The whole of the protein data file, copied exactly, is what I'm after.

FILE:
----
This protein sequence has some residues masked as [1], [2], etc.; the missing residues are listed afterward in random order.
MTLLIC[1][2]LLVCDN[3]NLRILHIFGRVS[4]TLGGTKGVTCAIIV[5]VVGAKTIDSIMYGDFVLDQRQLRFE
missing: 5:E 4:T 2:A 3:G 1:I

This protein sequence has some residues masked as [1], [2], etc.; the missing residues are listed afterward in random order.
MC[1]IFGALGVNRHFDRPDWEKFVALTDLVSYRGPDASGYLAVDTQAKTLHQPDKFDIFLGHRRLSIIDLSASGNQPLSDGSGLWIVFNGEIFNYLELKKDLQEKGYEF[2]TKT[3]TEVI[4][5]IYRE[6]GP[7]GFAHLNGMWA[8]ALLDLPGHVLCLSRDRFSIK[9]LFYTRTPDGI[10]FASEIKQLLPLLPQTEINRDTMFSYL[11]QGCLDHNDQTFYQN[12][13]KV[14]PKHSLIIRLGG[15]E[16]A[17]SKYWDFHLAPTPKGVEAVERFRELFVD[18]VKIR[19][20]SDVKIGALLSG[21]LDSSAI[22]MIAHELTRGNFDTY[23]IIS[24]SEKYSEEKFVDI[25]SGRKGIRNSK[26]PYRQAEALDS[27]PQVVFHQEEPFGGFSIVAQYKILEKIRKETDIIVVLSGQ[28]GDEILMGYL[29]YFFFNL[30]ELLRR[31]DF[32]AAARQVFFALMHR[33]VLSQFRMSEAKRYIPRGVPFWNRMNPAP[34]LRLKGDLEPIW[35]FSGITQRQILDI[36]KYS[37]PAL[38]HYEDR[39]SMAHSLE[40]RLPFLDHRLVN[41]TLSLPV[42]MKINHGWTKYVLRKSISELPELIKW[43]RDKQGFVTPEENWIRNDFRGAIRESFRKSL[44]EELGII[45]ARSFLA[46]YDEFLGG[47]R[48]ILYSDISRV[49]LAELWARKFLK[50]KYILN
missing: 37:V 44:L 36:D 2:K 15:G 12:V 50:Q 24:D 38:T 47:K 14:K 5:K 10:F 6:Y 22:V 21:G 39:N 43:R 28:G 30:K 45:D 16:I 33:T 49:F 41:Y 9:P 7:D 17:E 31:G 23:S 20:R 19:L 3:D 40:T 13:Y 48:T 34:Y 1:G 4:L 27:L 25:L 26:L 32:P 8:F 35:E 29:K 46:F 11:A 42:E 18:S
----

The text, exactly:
This protein sequence has some residues masked as [1], [2], etc.; the missing residues are listed afterward in random order.
MTLLIC[1][2]LLVCDN[3]NLRILHIFGRVS[4]TLGGTKGVTCAIIV[5]VVGAKTIDSIMYGDFVLDQRQLRFE
missing: 5:E 4:T 2:A 3:G 1:I

This protein sequence has some residues masked as [1], [2], etc.; the missing residues are listed afterward in random order.
MC[1]IFGALGVNRHFDRPDWEKFVALTDLVSYRGPDASGYLAVDTQAKTLHQPDKFDIFLGHRRLSIIDLSASGNQPLSDGSGLWIVFNGEIFNYLELKKDLQEKGYEF[2]TKT[3]TEVI[4][5]IYRE[6]GP[7]GFAHLNGMWA[8]ALLDLPGHVLCLSRDRFSIK[9]LFYTRTPDGI[10]FASEIKQLLPLLPQTEINRDTMFSYL[11]QGCLDHNDQTFYQN[12][13]KV[14]PKHSLIIRLGG[15]E[16]A[17]SKYWDFHLAPTPKGVEAVERFRELFVD[18]VKIR[19][20]SDVKIGALLSG[21]LDSSAI[22]MIAHELTRGNFDTY[23]IIS[24]SEKYSEEKFVDI[25]SGRKGIRNSK[26]PYRQAEALDS[27]PQVVFHQEEPFGGFSIVAQYKILEKIRKETDIIVVLSGQ[28]GDEILMGYL[29]YFFFNL[30]ELLRR[31]DF[32]AAARQVFFALMHR[33]VLSQFRMSEAKRYIPRGVPFWNRMNPAP[34]LRLKGDLEPIW[35]FSGITQRQILDI[36]KYS[37]PAL[38]HYEDR[39]SMAHSLE[40]RLPFLDHRLVN[41]TLSLPV[42]MKINHGWTKYVLRKSISELPELIKW[43]RDKQGFVTPEENWIRNDFRGAIRESFRKSL[44]EELGII[45]ARSFLA[46]YDEFLGG[47]R[48]ILYSDISRV[49]LAELWARKFLK[50]KYILN
missing: 37:V 44:L 36:D 2:K 15:G 12:V 50:Q 24:D 38:T 47:K 14:K 5:K 10:F 6:Y 22:V 21:G 39:N 43:R 28:G 30:K 45:D 16:I 33:T 49:F 41:Y 9:P 7:D 17:E 31:G 23:S 20:R 19:L 3:D 40:T 13:Y 48:T 34:Y 1:G 4:L 27:L 25:L 26:L 32:P 8:F 35:E 29:K 46:F 11:A 42:E 18:S